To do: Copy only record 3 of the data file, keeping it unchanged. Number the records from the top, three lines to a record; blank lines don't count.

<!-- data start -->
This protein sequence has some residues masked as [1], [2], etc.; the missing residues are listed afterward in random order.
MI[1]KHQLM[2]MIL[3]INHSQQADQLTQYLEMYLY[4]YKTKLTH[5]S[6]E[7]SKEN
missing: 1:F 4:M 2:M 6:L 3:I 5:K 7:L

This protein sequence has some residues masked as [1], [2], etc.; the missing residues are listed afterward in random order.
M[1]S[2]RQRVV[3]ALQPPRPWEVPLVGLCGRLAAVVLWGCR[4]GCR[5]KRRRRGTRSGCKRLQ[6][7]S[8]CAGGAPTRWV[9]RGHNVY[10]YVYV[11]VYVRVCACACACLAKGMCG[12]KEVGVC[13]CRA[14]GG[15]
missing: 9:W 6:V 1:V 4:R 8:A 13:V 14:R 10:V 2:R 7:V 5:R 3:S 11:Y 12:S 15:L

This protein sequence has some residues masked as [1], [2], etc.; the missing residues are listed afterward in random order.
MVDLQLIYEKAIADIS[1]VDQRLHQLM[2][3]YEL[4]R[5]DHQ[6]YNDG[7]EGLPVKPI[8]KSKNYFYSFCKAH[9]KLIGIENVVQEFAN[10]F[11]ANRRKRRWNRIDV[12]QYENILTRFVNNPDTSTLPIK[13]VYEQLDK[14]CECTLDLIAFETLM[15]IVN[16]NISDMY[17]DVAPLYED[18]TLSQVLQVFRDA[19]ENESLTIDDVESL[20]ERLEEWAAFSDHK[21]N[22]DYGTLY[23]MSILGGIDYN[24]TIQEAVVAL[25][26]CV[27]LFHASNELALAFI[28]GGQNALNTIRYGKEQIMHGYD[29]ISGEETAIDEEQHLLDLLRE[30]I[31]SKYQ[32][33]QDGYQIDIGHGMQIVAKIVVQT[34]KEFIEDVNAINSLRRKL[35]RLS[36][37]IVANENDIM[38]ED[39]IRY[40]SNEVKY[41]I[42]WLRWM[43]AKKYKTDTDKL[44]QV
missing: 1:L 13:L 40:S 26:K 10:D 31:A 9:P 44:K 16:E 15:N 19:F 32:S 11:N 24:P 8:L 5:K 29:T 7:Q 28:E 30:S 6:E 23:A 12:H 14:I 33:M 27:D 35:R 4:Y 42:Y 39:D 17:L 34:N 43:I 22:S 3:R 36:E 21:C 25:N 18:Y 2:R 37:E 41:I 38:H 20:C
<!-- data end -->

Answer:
This protein sequence has some residues masked as [1], [2], etc.; the missing residues are listed afterward in random order.
MVDLQLIYEKAIADIS[1]VDQRLHQLM[2][3]YEL[4]R[5]DHQ[6]YNDG[7]EGLPVKPI[8]KSKNYFYSFCKAH[9]KLIGIENVVQEFAN[10]F[11]ANRRKRRWNRIDV[12]QYENILTRFVNNPDTSTLPIK[13]VYEQLDK[14]CECTLDLIAFETLM[15]IVN[16]NISDMY[17]DVAPLYED[18]TLSQVLQVFRDA[19]ENESLTIDDVESL[20]ERLEEWAAFSDHK[21]N[22]DYGTLY[23]MSILGGIDYN[24]TIQEAVVAL[25][26]CV[27]LFHASNELALAFI[28]GGQNALNTIRYGKEQIMHGYD[29]ISGEETAIDEEQHLLDLLRE[30]I[31]SKYQ[32][33]QDGYQIDIGHGMQIVAKIVVQT[34]KEFIEDVNAINSLRRKL[35]RLS[36][37]IVANENDIM[38]ED[39]IRY[40]SNEVKY[41]I[42]WLRWM[43]AKKYKTDTDKL[44]QV
missing: 1:L 13:L 40:S 26:K 10:D 31:A 9:P 44:K 16:E 15:N 19:F 32:S 11:N 24:P 8:L 5:K 29:T 7:Q 28:E 30:S 6:E 23:A 12:H 14:I 33:M 27:D 35:R 4:Y 42:Y 39:D 17:L 34:N 43:I 22:S 3:R 36:E 21:C 25:N 18:Y 2:R 37:E 41:I 38:H 20:C